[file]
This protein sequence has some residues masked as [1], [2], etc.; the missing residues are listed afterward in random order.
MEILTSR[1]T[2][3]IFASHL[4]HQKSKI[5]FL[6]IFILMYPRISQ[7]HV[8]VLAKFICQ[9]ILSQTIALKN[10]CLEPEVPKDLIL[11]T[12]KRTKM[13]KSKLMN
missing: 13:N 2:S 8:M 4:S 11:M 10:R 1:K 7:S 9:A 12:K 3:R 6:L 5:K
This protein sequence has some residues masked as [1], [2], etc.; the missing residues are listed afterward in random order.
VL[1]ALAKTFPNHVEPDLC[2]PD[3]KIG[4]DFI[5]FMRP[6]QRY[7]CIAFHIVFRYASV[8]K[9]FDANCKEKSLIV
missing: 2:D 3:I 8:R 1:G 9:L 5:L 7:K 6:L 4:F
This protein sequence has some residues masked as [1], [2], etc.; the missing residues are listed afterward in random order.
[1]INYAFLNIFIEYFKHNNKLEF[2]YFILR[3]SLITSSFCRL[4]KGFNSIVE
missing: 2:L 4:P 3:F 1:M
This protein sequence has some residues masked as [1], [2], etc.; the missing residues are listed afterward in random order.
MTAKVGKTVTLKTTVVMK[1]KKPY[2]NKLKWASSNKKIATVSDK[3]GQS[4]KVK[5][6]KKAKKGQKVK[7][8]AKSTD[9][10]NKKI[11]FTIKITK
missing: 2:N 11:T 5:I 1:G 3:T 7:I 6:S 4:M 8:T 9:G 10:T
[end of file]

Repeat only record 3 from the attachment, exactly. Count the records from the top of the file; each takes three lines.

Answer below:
This protein sequence has some residues masked as [1], [2], etc.; the missing residues are listed afterward in random order.
[1]INYAFLNIFIEYFKHNNKLEF[2]YFILR[3]SLITSSFCRL[4]KGFNSIVE
missing: 2:L 4:P 3:F 1:M